This project aims to develop a toolkit enabling primary airports in the US to efficiently and precisely map scenario-based catchment area incorporating economic, spatial and operational factors.
An accurate estimation of airport catchment area enables airlines and airport operators to make informed decisions and to target potential passenger markets precisely. However, as all airports are unique, a one-size-fits-all approach does not apply to different airports to produce up-to-date and adaptive catchment area estimation. There lacks a consensus among industry practitioners and academic researchers on how airport catchment area should be defined. Airport operators are faced with limited options but have to rely on costly and time-consuming survey-based approach to estimate the boundary of their catchment areas, which is likely to lead to inconsistent, static, and often biased results.
This proposed project aims to develop an analytical approach that is generalizable to all primary airports in the US. Key deliverables of the project would be a toolkit to assist airport operators and authorities generate catchment area estimation effectively and efficiently. The toolkit will include data collection instrument, analytical tools, operational instructions, and report preparation template that can be readily adopted by airports of different sizes and resources. With this toolkit, primary airports across the nation will be able to make informed decisions to deploy marketing resources, estimate passenger/cargo demand, and plan for future demand growth.
At this stage, we anticipate the completion of the project involves the following steps:
- Survey/interview primary airport operators in the nation for a thorough understanding of how airports make use of catchment area estimation results in resource and operations planning.
- Synthesize the current practice of catchment area mapping process used by airports and consulting firms.
- Collect operational, spatial, and economic data that are to be used in the estimation of catchment area airports of different categories.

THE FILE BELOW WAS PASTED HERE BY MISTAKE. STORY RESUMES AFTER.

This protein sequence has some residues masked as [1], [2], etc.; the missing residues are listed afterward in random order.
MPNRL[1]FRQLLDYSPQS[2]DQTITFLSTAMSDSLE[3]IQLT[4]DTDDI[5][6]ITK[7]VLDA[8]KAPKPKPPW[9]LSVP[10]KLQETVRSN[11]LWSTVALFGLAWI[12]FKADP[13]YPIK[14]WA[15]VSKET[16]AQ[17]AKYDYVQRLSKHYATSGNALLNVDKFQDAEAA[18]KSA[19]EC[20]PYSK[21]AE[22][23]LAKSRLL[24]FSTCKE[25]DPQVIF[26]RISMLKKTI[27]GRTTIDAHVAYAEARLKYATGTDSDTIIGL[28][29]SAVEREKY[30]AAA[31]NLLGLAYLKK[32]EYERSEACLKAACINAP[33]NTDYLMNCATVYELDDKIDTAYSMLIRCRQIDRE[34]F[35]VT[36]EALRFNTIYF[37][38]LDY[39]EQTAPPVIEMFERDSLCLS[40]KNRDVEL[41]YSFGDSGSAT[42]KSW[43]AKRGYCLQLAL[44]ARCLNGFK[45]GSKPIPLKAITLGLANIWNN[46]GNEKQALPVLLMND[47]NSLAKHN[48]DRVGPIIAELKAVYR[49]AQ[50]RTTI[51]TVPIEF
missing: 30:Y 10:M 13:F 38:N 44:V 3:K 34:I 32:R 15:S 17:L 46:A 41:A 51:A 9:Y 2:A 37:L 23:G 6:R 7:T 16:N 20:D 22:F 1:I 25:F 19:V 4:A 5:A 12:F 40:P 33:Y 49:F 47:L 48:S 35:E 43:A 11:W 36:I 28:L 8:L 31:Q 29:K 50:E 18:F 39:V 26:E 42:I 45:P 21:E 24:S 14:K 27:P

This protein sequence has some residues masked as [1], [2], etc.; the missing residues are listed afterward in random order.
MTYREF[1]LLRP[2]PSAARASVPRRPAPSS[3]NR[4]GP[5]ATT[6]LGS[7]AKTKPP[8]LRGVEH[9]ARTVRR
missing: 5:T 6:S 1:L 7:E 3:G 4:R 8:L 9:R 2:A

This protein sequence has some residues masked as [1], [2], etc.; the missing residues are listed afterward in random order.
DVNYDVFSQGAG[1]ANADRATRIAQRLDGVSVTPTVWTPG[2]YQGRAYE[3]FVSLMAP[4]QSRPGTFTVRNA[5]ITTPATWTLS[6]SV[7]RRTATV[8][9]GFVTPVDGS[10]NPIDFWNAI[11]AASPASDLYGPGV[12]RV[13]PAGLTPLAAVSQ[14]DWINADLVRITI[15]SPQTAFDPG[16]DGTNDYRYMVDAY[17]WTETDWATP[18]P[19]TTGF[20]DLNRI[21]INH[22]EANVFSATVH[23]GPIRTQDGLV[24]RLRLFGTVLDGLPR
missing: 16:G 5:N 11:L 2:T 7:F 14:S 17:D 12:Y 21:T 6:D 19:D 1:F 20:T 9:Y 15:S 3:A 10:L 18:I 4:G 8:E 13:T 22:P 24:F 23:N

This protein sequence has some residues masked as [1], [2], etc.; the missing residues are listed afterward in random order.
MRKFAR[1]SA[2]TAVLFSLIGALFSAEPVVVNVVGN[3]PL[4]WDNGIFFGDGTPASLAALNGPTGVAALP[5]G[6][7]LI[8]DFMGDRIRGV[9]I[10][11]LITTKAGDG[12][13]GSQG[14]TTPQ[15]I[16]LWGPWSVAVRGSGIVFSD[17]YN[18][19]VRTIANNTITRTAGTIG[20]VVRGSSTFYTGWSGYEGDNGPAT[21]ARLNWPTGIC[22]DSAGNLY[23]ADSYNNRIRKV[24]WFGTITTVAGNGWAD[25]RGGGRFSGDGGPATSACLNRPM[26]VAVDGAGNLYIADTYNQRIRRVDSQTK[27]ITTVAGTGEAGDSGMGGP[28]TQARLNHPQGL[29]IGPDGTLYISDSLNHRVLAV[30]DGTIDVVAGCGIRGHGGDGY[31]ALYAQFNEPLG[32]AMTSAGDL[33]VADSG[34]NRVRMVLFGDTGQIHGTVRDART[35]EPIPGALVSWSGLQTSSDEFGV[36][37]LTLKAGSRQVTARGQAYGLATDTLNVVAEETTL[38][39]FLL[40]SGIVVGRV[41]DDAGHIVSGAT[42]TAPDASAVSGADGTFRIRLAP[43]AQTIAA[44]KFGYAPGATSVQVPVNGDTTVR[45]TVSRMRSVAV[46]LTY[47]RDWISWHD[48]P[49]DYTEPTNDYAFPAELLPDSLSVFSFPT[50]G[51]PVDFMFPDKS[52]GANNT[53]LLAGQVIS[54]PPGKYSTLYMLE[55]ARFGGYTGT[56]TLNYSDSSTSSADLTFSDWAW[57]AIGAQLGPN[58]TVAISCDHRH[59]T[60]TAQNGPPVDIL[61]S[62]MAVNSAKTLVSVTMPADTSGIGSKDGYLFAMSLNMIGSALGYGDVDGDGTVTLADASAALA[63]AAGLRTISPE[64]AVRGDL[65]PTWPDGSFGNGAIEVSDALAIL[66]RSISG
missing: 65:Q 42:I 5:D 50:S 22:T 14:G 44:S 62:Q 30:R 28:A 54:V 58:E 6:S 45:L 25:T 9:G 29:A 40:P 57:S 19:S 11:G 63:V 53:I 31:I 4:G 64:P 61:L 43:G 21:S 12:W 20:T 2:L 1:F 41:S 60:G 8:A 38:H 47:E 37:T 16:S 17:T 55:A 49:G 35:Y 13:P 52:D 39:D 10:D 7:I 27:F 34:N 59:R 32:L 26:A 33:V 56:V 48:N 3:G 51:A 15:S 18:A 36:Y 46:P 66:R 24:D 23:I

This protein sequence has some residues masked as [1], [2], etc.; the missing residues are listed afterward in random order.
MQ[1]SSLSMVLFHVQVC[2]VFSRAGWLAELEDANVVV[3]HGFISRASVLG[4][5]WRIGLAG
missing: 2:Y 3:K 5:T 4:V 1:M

- Conduct case studies for sample airports representing different regions, enplanements, and hub categories.
- Build a standard toolkit with user friendly instructions to enable airport operators to self-analyze and self-map adaptive catchment area that considers different travel scenarios.
- Draft the final report and present the formal deliverables to the ACRP.
We anticipate the completion of the project requires at least 12 months with an approximate budget of $300,000 to support the following personnel and expenses:
PI: Total full-time commitment: 3 months; Salary: $35,000
Co-PI: Total full-time commitment: 3 months; Salary: $35,000
Two graduate research assistants, 9 months each: Salary: $40,000
Fringe Benefits: (29.64% for PI and Co-PI): Expense: $20,748
IT equipment, office supplies and consumables: Expense: $5,000
Trips to airports and to ACRP Expense: $10,000
Indirect cost: (Purdue Rate: 54%): Expense: $153,000
Estimated Total: $300,000
There isn't a standard estimation method to help operators of different airports in estimating catchment area. Several previous studies have used distinctive fixed radius to determine the boundary of catchment area, such as 75 miles (Martin Dresner, 1996; Morrison et al., 2001), 150 miles (Suzuki, Crum & Audino, 2004), 200 miles (Fu & Kim, 2016) 250 miles (Suzuki & Audino, 2003), or as far as 300 miles (Ryerson & Kim, 2018). Researchers have used different approaches to estimate airport catchment area, including interviewing drivers at airport parking facilities (Fuellhart, 2007), survey-based data collection and regression-based analysis (Loo, 2008, Lieshout, 2012), Geographical Information System (GIS) analysis (Suau-Sanchez et al., 2013) and analytical methods (Gao, 2020). To the best of our knowledge, there is no previously completed ACRP project addressing the estimation of airport catchment area, thus leaving a big gap to be fulfilled. Airport operators, therefore, cannot refer to any of the aforementioned studies for guidance but are left to rely on commercial consulting firms for expensive albeit non-adaptive solutions.
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